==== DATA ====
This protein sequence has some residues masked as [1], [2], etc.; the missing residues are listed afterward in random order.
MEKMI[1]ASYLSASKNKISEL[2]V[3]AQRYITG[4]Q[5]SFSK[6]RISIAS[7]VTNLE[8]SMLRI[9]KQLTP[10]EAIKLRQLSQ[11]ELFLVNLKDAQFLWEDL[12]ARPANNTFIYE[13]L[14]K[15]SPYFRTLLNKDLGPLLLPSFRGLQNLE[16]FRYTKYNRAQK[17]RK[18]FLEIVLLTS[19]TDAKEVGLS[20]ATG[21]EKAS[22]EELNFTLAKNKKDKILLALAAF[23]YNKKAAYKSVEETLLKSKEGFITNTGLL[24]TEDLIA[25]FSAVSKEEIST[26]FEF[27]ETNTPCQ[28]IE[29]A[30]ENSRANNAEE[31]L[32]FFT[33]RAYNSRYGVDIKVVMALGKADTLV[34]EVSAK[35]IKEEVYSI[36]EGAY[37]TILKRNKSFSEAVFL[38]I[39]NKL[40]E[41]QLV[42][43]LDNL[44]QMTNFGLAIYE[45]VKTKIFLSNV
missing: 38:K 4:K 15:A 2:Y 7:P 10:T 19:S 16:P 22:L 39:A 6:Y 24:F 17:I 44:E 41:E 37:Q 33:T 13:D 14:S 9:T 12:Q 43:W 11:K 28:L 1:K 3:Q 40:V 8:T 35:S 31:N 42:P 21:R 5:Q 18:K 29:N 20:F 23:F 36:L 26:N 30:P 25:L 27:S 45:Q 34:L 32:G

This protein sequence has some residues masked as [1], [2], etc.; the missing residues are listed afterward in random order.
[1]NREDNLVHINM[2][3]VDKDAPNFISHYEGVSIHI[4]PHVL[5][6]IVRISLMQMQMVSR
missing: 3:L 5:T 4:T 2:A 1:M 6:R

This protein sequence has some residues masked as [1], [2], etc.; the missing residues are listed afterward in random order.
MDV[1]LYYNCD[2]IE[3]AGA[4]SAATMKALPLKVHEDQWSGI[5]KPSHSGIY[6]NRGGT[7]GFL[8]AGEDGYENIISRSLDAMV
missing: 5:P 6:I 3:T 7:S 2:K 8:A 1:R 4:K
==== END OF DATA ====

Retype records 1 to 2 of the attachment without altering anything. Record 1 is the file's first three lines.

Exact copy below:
This protein sequence has some residues masked as [1], [2], etc.; the missing residues are listed afterward in random order.
MEKMI[1]ASYLSASKNKISEL[2]V[3]AQRYITG[4]Q[5]SFSK[6]RISIAS[7]VTNLE[8]SMLRI[9]KQLTP[10]EAIKLRQLSQ[11]ELFLVNLKDAQFLWEDL[12]ARPANNTFIYE[13]L[14]K[15]SPYFRTLLNKDLGPLLLPSFRGLQNLE[16]FRYTKYNRAQK[17]RK[18]FLEIVLLTS[19]TDAKEVGLS[20]ATG[21]EKAS[22]EELNFTLAKNKKDKILLALAAF[23]YNKKAAYKSVEETLLKSKEGFITNTGLL[24]TEDLIA[25]FSAVSKEEIST[26]FEF[27]ETNTPCQ[28]IE[29]A[30]ENSRANNAEE[31]L[32]FFT[33]RAYNSRYGVDIKVVMALGKADTLV[34]EVSAK[35]IKEEVYSI[36]EGAY[37]TILKRNKSFSEAVFL[38]I[39]NKL[40]E[41]QLV[42][43]LDNL[44]QMTNFGLAIYE[45]VKTKIFLSNV
missing: 38:K 4:K 15:A 2:Y 7:P 10:T 19:S 16:P 22:L 39:A 6:Y 24:F 17:I 44:E 41:E 37:Q 33:T 13:D 14:S 9:T 12:Q 43:W 11:K 28:L 1:K 3:Q 40:V 8:T 35:S 31:N 42:P 21:R 5:Q 18:K 29:N 20:F 23:F 36:L 26:N 30:P 25:L 27:S 45:Q 34:L 32:G

This protein sequence has some residues masked as [1], [2], etc.; the missing residues are listed afterward in random order.
[1]NREDNLVHINM[2][3]VDKDAPNFISHYEGVSIHI[4]PHVL[5][6]IVRISLMQMQMVSR
missing: 3:L 5:T 4:T 2:A 1:M 6:R